Grandmother must have her German shepherd-Akita cross Mylo put down after it mauled her son’s fiancée during a family row – as court hears dog had also savaged 10-year-old boy
- Christopher Mainwaring was visiting his mum Ann with fiancee Sophie Moore
- During a family argument Sophie was bitten by German Shepherd cross Mylo
- Manchester Court heard she needed surgery and became afraid of her own dog
- Judge ruled to place destruction order on Mylo because Mainwaring would not be able to take care of it
A grandmother has been ordered have her pet dog put down after it mauled her son’s fiancee during a family row.
Ann Mainwaring, 53, was arguing with university student Christopher and other relatives when her German Shepherd-Akita cross became distressed and bit Sophie Moore in the face.
Miss Moore, also a university student, suffered a 4cm laceration to her cheek which required surgery including eight stitches which left her drinking through a straw.
Police investigating the incident at Mainwaring’s home in Milnrow, Rochdale, Greater Manchester discovered the dog called Mylo had previously savaged a 10-year-old boy’s face and she had warned to keep the animal muzzled when around people.
The dog which was said to be ‘absolutely fine 98 per cent of the time’ has been in kennels since the attack on Miss Moore.
Grandmother Ann Mainwaring, 53, has been ordered to have her dog put down after it mauled her son Christopher’s fiancee Sophie (pictured together) during a family row
Christopher’s family were having an argument when Ann’s German Shepherd-Akita cross Mylo became distressed and bit Sophie on the face
At Minshull Street Crown Court, Manchester, retail worker Mainwaring admitted having a dangerous dog out of control and was ordered to have the animal destroyed
At Minshull Street Crown Court, Manchester, retail worker Mainwaring admitted having a dangerous dog out of control and was ordered to have the animal destroyed.
She was also to pay over £300 in compensation to Miss Moore who lost her part time job as a result of the attack.
The incident occurred on May 27 last year after the engaged couple who live in Scarborough, North Yorks, were visiting Mainwairing with a view to staying over for the weekend.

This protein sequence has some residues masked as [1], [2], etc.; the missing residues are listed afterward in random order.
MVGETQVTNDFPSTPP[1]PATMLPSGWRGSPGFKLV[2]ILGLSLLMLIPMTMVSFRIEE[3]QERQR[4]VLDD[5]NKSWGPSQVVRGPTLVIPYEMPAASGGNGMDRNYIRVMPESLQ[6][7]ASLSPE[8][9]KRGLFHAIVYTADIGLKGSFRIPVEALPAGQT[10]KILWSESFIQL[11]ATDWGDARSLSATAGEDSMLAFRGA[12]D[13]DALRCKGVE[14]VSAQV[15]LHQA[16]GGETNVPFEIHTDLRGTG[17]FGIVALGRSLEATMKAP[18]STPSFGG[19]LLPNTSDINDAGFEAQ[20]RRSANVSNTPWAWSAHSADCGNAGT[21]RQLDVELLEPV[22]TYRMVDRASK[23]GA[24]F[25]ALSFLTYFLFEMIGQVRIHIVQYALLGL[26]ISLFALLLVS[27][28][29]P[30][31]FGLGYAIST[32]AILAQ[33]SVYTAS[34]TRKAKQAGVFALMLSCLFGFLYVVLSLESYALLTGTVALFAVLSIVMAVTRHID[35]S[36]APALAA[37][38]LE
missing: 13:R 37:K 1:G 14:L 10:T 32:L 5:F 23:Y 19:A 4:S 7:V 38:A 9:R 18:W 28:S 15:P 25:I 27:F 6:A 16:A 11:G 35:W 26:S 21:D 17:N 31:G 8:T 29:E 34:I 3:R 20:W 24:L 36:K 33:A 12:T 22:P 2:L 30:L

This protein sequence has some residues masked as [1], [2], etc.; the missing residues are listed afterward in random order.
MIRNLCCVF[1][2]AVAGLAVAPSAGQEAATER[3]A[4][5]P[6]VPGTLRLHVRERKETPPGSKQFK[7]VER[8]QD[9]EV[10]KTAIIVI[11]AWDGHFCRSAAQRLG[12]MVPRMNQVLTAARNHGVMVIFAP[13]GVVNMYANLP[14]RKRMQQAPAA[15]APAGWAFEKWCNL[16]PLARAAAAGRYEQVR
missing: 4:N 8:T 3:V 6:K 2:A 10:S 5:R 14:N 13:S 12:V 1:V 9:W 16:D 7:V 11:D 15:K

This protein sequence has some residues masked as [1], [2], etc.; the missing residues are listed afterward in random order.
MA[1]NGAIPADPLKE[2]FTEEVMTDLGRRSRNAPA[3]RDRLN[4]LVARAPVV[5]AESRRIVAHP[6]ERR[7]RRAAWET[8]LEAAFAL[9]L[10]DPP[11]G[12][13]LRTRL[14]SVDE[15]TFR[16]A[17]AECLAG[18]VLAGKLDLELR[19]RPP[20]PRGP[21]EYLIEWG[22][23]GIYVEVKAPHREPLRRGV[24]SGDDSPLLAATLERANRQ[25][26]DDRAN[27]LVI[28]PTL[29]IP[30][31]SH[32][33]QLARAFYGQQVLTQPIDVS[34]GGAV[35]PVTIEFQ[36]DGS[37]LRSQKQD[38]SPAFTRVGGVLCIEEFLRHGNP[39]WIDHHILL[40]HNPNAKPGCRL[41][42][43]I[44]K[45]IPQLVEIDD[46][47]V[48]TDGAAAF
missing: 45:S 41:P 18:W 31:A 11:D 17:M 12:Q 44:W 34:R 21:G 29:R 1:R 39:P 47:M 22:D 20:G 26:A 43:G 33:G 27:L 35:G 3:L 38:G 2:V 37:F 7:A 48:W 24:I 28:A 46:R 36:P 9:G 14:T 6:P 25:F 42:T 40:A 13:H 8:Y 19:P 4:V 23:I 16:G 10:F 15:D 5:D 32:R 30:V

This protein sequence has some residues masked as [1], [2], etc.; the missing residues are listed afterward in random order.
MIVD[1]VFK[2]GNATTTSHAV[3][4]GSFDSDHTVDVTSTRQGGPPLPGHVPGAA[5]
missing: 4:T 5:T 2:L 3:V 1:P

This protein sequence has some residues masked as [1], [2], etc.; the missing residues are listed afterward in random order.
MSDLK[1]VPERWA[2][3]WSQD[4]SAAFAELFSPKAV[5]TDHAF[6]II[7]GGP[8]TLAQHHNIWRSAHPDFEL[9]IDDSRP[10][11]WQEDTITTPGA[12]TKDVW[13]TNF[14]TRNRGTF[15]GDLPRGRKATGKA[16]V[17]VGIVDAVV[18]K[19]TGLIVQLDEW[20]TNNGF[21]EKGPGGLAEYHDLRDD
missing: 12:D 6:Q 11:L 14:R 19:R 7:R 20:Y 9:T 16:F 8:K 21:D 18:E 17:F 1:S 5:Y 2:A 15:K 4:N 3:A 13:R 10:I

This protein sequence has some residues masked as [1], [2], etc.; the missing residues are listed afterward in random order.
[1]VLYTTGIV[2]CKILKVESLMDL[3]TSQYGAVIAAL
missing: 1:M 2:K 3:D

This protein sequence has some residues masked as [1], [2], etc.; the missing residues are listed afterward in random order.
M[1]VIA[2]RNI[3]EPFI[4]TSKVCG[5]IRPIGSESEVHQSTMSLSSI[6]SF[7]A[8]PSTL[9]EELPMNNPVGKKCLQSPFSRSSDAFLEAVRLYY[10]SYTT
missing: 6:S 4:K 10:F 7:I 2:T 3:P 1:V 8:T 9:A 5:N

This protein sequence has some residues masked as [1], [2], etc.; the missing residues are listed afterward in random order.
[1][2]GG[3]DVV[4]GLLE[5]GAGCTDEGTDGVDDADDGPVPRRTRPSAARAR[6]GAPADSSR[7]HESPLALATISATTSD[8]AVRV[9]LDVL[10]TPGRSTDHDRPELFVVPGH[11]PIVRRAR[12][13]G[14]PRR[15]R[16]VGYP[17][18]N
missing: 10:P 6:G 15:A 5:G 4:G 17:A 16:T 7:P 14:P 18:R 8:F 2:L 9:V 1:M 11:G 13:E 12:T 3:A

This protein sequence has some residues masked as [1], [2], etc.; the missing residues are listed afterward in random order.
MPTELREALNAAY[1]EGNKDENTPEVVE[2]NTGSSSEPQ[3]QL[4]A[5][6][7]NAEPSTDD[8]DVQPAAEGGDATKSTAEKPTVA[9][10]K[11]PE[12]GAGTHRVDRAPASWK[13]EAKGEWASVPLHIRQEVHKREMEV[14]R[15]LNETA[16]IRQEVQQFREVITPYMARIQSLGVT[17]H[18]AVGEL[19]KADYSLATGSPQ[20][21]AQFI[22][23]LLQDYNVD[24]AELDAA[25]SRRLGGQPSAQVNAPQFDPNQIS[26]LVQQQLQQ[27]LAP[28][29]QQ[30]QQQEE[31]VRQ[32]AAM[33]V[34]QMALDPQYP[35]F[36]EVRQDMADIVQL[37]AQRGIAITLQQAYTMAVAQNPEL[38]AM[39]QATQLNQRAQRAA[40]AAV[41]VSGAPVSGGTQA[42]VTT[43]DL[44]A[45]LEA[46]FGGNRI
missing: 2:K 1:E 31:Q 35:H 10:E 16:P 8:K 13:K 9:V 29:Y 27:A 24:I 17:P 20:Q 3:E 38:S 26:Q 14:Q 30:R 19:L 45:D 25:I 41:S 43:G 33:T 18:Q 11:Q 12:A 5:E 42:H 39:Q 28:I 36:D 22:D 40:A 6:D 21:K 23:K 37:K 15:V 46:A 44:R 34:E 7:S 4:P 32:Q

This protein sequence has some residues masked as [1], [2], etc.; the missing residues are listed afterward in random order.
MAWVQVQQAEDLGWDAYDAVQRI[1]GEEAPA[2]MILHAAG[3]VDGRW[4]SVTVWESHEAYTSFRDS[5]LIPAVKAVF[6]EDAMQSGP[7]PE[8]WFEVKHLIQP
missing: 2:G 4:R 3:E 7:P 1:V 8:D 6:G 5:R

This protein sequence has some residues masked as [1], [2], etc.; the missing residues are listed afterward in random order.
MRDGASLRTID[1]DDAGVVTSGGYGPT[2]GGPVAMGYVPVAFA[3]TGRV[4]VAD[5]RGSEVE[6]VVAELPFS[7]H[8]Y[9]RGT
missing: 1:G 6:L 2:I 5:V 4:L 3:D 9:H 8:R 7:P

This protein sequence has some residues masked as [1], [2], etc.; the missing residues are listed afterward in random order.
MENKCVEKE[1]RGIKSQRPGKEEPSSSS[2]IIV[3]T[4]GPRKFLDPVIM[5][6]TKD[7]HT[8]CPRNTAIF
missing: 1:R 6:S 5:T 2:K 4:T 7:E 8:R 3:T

Ann Bond, prosecuting, said: ‘The defendant’s partner took the dog out for a walk and the victim had been stroking the dog on and off and nothing was unusual. But an argument arose over sleeping arrangements and the victim and her boyfriend went upstairs where the whole family were talking.
In mitigation David Bruce said Mainwaring (pictured leaving court) would not oppose the destruction order after doing ‘a lot of soul searching’
Miss Moore (pictured with Christopher), a university student, suffered a 4cm laceration to her cheek which required surgery including eight stitches which left her drinking through a straw
‘It seems there was a large argument going on and during that argument, the victim was petting the dog with one hand. The moment she began to speak, the dog turned and bit her on the cheek.
‘As a result of the attack she became afraid of her own dog and her depression and anxiety worsened. She didn’t feel confident going out and she had to drink through a straw.
‘Previously, on April 22, 2019, the dog had bitten a 10-year-old child in the face and the child received stitches.
‘Police had told the defendant the dog should remain muzzled when around people but she did not think it was necessary as the victim had already been to the house before. She feels bad about what happened. There was a lack of safety and control measures.’
In mitigation David Bruce said Mainwaring would not oppose the destruction order after doing ‘a lot of soul searching’.
Sentencing Judge Maurice Greene told Mainwaring: ‘You are not in a position to look after the dog in the future. It’s really very difficult for anybody else to take the dog. Even if they could, it would not be able to be re-homed. The only order I can make is a destruction order’
‘Her personal circumstances make it extremely difficult to give this dog the day-to-day attention it needs. She had proceeded on the basis that she wanted the dog back but her circumstances have taken something of a downward turn and she split up with her partner and works shifts.
Mr Bruce added: ‘This is a very tragic incident for all concerned. There was one previous incident and police could have made their instructions more formal, so the defendant knew what she had to do but that was never done.
She is a good mother and a good grandmother. She has effectively lost her son, lost her partner and now lost her dog. There is a lot of emotional turmoil here.’
Animal behaviour expert Shaun Hesmondhalgh concluded that Mylo was not an aggressive animal and behaved “excellently”.’
But citing the ‘lockdown effect’ he explained: ‘All of the rescue centres will soon be full again. Most will not take this dog because of its violent history. It will need a specialist centre, a “no-kill shelter”, and it will end up languishing in a shelter for the rest of its life.’
Sentencing Judge Maurice Greene told Mainwaring: ‘You are not in a position to look after the dog in the future. It’s really very difficult for anybody else to take the dog. Even if they could, it would not be able to be re-homed. The only order I can make is a destruction order.’
Mainwaring was also ordered to complete a 18 month community order plus 120 hours of unpaid work.
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